Difference between revisions of "Sampling"
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Revision as of 08:25, 20 April 2012
- 1 Objectives
- 2 Introduction
- 3 Full population studies: the census
- 4 Studying part of the population: sampling
- 5 Representative sampling
- 6 Non-random samples
- 7 Sources of error in sampling
- 8 Heading
- 9 Heading
- 10 Heading
- 11 Conclusion
- 12 References
- 13 Discussion questions
- 14 Problems
- 15 Glossary
Ideally, when doing social scientific research we'd study the full population of interest. However, given the limited resources available to political scientists for research (for example, the annual budget for the political science research provided by the U.S. National Science Foundation is around $10 million ), as well as practical considerations, realistically large-scale research must make do with a subset of the population or a sample. Careful sample design, however, is necessary to ensure that our sample will be representative of the population of interest.
Full population studies: the census
With relatively small populations, or for specialized purposes, it may be reasonable to study the full population. Such a study is referred to as a census. The most famous examples of censuses are the regular censuses conducted by most countries to catalog the characteristics of their populations, such as the United States Census conducted every ten years and the Canadian census conducted every five years. In democratic countries, these censuses are important because they determine the basis of representation in national and subnational legislative bodies; they can also be important for the allocation of societal resources and for understanding the nature of social and economic problems faced by the population at large.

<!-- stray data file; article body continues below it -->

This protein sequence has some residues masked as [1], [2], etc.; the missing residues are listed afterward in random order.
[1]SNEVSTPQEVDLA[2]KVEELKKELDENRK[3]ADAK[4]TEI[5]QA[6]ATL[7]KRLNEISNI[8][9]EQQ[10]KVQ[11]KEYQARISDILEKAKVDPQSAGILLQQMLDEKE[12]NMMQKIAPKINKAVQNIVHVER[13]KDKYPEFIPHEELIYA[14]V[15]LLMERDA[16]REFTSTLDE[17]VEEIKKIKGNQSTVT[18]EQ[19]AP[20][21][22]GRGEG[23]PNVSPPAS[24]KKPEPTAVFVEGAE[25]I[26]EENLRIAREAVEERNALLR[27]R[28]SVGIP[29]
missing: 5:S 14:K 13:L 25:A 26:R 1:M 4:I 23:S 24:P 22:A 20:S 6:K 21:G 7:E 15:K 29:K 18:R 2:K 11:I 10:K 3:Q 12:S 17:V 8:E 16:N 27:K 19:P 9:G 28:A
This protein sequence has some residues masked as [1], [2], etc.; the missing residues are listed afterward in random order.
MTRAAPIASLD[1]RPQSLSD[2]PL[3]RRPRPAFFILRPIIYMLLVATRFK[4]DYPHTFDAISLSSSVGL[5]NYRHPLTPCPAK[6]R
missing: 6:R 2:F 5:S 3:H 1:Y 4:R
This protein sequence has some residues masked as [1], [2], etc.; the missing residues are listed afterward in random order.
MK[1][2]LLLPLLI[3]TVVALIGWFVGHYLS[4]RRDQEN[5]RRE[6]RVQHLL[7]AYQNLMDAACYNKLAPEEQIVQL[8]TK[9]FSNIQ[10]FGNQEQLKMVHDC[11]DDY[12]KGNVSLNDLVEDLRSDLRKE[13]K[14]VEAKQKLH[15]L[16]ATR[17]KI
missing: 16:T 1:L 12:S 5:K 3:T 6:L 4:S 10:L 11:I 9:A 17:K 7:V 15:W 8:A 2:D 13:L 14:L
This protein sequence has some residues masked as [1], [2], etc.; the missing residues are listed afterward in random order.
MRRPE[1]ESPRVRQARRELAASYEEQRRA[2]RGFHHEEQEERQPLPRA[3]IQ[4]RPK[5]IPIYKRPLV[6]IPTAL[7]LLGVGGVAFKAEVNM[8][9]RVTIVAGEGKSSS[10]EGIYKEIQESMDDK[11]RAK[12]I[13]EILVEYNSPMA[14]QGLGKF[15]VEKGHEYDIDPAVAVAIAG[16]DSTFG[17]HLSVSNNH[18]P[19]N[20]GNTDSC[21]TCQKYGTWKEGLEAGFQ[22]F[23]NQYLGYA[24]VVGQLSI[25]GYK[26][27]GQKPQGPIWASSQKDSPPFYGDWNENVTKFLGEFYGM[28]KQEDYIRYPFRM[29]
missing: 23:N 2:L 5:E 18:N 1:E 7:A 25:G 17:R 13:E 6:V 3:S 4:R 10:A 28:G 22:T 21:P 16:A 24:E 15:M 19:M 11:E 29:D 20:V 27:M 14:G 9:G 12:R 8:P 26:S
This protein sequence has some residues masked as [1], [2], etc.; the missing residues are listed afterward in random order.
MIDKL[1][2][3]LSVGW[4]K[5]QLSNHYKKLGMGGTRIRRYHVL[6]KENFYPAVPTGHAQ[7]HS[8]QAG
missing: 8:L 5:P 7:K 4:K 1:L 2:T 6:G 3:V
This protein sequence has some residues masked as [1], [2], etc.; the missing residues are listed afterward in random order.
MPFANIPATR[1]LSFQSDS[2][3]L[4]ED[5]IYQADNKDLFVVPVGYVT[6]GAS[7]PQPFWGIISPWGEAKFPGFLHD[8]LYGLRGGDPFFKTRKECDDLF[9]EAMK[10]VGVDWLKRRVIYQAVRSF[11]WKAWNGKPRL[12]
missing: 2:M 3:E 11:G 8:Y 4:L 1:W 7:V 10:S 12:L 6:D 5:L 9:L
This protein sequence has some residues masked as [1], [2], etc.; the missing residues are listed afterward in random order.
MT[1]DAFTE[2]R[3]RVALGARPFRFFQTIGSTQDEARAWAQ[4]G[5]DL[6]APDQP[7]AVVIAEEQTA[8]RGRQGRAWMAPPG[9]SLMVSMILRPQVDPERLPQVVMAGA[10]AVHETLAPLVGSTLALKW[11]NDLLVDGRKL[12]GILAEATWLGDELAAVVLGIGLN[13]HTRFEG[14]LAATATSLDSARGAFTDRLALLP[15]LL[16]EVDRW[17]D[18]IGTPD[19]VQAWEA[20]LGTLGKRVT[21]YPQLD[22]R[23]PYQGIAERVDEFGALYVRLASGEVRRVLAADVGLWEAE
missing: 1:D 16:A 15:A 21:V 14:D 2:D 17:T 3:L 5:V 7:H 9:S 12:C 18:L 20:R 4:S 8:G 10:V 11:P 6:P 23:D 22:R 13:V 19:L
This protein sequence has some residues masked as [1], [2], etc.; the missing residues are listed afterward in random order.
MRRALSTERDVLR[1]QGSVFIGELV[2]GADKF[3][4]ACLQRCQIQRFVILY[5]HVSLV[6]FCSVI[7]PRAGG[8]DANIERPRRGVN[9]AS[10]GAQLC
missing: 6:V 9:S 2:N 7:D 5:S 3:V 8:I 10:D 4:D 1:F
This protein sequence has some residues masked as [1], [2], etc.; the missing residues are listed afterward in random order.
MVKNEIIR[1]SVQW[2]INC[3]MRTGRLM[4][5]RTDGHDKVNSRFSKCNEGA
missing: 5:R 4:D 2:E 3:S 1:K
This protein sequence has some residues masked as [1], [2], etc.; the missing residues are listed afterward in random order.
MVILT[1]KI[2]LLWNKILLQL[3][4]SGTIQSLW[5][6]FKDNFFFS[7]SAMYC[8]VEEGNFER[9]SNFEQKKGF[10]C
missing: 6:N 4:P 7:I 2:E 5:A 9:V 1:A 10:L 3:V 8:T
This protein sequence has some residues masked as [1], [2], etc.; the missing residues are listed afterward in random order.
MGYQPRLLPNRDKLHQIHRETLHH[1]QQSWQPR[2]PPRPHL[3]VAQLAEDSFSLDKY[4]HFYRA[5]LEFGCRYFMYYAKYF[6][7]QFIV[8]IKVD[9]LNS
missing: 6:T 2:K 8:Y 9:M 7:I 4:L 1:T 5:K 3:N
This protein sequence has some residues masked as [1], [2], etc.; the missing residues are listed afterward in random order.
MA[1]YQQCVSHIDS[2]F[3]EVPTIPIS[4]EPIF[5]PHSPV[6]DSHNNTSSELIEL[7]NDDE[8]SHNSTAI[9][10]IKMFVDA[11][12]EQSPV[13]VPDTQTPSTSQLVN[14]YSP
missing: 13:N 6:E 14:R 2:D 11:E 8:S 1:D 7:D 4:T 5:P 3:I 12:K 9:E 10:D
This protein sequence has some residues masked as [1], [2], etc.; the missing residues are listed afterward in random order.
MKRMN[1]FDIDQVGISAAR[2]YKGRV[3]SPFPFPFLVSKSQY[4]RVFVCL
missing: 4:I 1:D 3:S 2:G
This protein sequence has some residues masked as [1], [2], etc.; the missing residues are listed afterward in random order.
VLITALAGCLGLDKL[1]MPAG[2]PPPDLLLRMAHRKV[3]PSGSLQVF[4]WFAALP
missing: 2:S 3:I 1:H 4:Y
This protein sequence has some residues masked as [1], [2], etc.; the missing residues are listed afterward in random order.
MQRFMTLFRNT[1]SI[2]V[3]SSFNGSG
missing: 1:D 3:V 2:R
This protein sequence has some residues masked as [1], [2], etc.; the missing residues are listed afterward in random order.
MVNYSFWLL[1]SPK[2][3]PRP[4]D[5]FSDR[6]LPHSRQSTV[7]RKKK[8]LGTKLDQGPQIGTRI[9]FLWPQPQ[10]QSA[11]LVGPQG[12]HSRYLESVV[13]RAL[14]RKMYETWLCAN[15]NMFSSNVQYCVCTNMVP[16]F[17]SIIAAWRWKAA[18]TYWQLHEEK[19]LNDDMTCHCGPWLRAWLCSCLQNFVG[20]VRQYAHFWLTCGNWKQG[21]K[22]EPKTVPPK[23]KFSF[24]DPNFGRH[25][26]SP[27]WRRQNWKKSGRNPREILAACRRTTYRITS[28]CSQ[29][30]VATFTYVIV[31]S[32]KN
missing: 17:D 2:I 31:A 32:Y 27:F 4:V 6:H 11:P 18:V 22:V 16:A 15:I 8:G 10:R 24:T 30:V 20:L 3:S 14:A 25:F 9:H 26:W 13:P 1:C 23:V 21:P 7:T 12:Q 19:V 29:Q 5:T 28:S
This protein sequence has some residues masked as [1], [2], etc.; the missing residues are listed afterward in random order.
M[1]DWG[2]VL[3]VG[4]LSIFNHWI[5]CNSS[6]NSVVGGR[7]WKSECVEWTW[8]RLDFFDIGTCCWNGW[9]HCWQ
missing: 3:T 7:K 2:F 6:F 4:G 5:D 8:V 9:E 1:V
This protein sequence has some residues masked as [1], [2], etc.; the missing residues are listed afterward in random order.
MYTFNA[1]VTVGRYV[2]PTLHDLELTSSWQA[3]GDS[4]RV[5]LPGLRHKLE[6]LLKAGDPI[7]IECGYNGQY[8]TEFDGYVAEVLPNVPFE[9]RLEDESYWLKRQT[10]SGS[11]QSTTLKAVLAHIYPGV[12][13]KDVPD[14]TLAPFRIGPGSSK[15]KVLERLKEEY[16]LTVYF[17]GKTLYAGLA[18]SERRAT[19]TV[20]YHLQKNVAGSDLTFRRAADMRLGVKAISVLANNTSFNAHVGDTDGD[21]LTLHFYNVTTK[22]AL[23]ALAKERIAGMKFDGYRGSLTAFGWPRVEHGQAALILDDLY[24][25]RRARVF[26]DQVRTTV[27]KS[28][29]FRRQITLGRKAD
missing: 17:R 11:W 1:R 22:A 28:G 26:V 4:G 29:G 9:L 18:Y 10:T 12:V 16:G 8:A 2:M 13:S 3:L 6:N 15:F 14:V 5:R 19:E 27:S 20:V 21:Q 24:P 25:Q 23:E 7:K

However, social scientific researchers almost never have the resources sufficient to conduct such a census; for example, the [U.S. Census cost] an estimated $13 billion U.S., or $42 U.S. per respondent, and required the hiring of thousands of enumerators and data processing employees. A census may be practical in more limited settings, such as a small community or an institutional setting (such as a university or college) with a relatively small population. A census may also be an appropriate approach to comparing the characteristics of large political units (for example, studying countries or subnational political units such as states and provinces) or the members of political bodies (such as a parliament or other legislature).
Studying part of the population: sampling
Simple random samples
Sources of error in sampling
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